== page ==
JULY 17, 1956
NEW YORK—I had a letter the other day from Maria-Theresa, a very fine dancer in the classic tradition and a student of Isadora Duncan. Many of my young readers may not have known of Isadora Duncan, but she was a great dancer and had a desire to see American youth dance in a way that she felt was an expression of beauty and gave freedom to the soul.
Maria-Theresa is shocked by the developments at the present time and would give a great deal to see producers revive an interest in the classic dance. There is much truth in what she says, and I mention it here because as a nation we are apt to take up the fads of the moment.
These fads fade quickly, but the enduring things are the really beautiful developments, such as those Isadora Duncan was able to create in her day and perhaps, in a different way, Martha Graham creates today.
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It was very pleasant, indeed, to see the sun come out Saturday morning. So I started taking my guests for a sightseeing tour, hoping that it would be really pleasant for swimming by the time we got back.
We have had so many rainy weekends this year that it really must be hard on people who can get to the country only on Saturdays and Sundays, just as it must be on people running summer resorts and summer attractions of different kinds.
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I received in my mail a letter which I am going to quote here, since it does present a problem.
I know that it is considered wise to collect modest taxes from persons in the very low income groups in the belief that people will take a greater interest in their government if they have some financial stake in it. I am not familiar with the amount of taxes paid by those in the lower income brackets, but this letter sounds as though the payments were more substantial than I had supposed.
I think I have seen that the amount of revenue raised from taxes on incomes between $2,000 and $3,000 is not very large compared to the total collected on all incomes. So this woman who writes me may have a grievance that is valid and deserves consideration:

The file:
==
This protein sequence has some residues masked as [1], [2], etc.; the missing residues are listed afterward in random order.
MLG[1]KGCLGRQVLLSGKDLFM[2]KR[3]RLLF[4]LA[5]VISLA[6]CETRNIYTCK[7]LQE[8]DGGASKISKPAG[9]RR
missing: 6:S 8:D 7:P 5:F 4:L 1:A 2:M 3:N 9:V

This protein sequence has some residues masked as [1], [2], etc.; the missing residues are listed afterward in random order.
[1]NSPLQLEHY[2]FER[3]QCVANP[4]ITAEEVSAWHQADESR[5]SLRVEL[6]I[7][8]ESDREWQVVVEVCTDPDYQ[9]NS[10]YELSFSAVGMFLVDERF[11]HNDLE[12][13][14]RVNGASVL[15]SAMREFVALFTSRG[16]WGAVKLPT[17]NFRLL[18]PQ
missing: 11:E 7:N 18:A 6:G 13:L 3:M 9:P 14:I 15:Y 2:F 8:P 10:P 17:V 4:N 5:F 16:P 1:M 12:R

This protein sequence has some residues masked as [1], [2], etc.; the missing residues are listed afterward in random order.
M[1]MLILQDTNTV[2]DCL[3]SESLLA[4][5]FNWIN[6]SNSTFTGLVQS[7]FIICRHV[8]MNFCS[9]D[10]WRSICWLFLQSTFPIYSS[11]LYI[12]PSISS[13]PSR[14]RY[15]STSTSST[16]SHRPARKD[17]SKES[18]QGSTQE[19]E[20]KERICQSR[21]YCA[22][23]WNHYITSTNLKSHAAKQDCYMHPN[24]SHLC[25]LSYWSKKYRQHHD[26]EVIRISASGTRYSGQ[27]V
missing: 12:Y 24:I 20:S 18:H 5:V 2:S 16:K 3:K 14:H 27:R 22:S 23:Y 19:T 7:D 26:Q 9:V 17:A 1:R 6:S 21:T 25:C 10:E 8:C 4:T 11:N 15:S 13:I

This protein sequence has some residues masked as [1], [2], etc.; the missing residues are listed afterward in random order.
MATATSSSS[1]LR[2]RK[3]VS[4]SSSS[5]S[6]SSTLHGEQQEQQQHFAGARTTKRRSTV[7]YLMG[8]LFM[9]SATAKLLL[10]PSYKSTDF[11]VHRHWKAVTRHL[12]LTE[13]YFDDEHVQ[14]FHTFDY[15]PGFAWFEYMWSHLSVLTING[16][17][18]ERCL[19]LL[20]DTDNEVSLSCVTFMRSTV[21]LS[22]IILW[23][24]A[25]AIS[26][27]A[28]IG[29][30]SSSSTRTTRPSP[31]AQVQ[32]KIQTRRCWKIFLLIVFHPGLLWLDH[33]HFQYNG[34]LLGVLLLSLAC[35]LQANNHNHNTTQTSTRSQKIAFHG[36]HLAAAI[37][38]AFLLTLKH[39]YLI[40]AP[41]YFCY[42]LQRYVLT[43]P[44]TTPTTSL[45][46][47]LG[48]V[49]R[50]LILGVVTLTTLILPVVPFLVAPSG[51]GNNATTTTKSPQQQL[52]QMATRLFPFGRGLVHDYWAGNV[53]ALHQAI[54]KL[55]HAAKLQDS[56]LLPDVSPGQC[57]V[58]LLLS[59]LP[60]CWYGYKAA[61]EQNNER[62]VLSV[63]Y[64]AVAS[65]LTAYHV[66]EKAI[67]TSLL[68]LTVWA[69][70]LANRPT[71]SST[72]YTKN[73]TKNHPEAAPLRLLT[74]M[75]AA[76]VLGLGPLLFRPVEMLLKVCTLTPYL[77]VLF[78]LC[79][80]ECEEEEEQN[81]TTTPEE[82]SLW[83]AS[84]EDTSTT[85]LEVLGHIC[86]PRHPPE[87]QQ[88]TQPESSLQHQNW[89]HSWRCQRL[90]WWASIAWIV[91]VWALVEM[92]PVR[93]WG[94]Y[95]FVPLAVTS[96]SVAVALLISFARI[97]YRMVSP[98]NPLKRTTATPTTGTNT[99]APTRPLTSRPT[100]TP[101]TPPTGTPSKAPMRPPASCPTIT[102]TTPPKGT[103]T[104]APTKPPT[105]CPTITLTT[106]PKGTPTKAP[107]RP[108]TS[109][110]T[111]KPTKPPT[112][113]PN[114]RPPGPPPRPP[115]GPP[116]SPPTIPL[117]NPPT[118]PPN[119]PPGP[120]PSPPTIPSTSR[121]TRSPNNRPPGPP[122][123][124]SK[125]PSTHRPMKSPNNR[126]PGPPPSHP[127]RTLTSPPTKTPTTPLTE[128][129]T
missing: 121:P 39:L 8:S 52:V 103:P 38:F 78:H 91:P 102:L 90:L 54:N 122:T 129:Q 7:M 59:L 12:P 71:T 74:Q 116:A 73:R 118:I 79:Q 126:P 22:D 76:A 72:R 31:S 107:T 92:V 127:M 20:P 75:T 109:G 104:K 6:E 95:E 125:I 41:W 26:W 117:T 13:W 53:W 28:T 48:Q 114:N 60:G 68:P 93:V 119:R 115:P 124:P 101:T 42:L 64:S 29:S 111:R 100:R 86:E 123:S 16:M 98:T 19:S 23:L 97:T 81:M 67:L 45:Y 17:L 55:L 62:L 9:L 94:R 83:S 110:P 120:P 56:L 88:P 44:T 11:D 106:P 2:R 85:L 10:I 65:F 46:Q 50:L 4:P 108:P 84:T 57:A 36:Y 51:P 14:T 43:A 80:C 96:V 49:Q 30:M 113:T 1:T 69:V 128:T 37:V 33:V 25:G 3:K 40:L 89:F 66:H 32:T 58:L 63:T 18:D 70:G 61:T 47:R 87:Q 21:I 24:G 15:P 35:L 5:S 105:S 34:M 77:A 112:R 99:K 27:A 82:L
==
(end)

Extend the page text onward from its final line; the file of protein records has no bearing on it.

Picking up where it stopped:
"I am a widow 62 years of age. My husband died 20 years ago after an illness of two years that used up all our resources. I was forced to find work at once. Fortunately, I am intelligent, adaptable, steady and willing, so I have been able to support myself, never earning over $2000. Defective hearing has determined the kind of work I could get.
"The high cost of living, together with unmerciful taxes, is causing an alarming amount of mental anguish and illness. Multiply my case by the large number of persons trying to exist on inadequate incomes and you have the answer to why mental institutions are filled to capacity and have long waiting lists.
"No one earning less than $3000 should be made to pay an income tax. My modest home needs paint and repairs. The money I should use to keep it from becoming a slum property is being taken in taxes. I cannot replace worn out home furnishings or appliances. I do not smoke, drink liquor or soda pop. Have no car and no telephone, do not visit beauty parlors.
"My blessings and comforts are: Naturally curly hair, a love of flowers and nature, an appreciation of all that is good and fine, a deep sense of gratitude to all those who have helped take man from the cave and give him the veneer of civilization that exists.
"No member of my family has ever been on relief. All we ask is consideration. Certainly it is evident that people in the $2000-$3000 income bracket cannot pay income taxes with impunity.
"The idea of a $600 exemption is preposterous and a sad reflection upon the intelligence of those in political command. A $3000 exemption would enable self-reliant people to be free of fear and hardships that are crippling."